The passage of Scripture that I would like to consider specifically today with you is found in Psalm 31:5. There the believing child of God confidently entrusts his soul into the hand of God in death. We read, “Into thine hand I commit my spirit: thou hast redeemed me, O LORD God of truth.” As we read those words we recognize that it was the Spirit of Christ who was speaking through the psalmist David. Though David lived hundreds of years before Jesus, nevertheless, when he wrote those words it was the Spirit of Christ moving within him.
You remember that Jesus spoke those words on the cross — the seventh and last cross word of the Savior. We read in Luke 23:46, “Father, into thy hands I commend my spirit: and having said thus, he gave up the ghost.” That was very significant. His words on the cross, His last words, “Father, into thy hands I commend my spirit,” these words rang of victory and they thrilled in tenderness. The Lord Jesus spoke there as the Lord of the church, as the Head of the elect, as the representative of all those whom the Father had granted to Him. And He speaks at the end of His awful suffering on the cross. Having now presented to God one full sacrifice for our sins, having laid down on the altar of God a perfect, spotless sacrifice of obedience and of love for us, Jesus confidently entrusted, gave over, His Spirit to the hands of God. At the moment of death, Jesus on the cross did not plead, He did not ask God to receive Him. Later on we read in the Scriptures, in the book of Acts, that the first martyr (Stephen) will pray, “Lord Jesus, receive my spirit, take it to heaven.” But Jesus does not speak so. Rather, He entrusts His Spirit into the hand of God. How does He do so? On the basis of this truth, that the doors of heaven and the Father’s house must open now to Him because He has made an offering for sin, an offering for the sin of all those whom He represented on the cross. As the Lord of the church, as the Head of the elect, He has removed sin, He has removed the debt and the penalty, He has removed that which separates us from God. And having removed it in His death on the cross, He may die in the confidence of committing His soul into the hands of God, in the confidence of the victory that God had given to Him.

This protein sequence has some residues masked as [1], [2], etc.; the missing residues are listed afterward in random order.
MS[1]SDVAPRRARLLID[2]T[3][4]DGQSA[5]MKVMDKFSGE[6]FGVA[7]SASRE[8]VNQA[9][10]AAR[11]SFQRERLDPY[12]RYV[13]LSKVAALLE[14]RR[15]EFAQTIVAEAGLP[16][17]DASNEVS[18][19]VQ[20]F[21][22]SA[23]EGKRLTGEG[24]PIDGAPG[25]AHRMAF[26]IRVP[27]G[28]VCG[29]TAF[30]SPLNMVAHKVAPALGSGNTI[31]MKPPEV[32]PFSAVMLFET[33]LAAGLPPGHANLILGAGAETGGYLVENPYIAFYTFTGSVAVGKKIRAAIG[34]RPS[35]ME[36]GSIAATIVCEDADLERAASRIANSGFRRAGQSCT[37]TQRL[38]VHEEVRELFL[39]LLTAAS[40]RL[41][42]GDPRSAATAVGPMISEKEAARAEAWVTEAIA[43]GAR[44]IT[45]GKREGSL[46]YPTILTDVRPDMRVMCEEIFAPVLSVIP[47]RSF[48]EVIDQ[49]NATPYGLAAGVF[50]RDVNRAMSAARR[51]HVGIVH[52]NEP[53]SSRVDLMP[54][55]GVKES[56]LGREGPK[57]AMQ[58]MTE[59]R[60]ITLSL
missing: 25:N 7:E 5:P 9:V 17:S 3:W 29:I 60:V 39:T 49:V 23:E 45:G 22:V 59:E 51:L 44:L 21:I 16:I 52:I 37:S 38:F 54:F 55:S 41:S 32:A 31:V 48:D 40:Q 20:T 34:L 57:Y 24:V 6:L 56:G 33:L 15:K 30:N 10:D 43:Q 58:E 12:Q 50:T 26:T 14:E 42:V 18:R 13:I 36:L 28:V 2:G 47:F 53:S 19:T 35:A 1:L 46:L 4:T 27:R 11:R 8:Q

The hand of God is God’s power to keep and to preserve. The hands of God are eternal security. And the hands of God are tender hands, expressive of His affection and love. Jesus Christ, at the moment of death, entrusted confidently His Spirit to His almighty Father, knowing that now He would leave this earth and go into the presence of God in eternal fellowship because He had made the one offering for sin — the sins of the people He represented on the cross.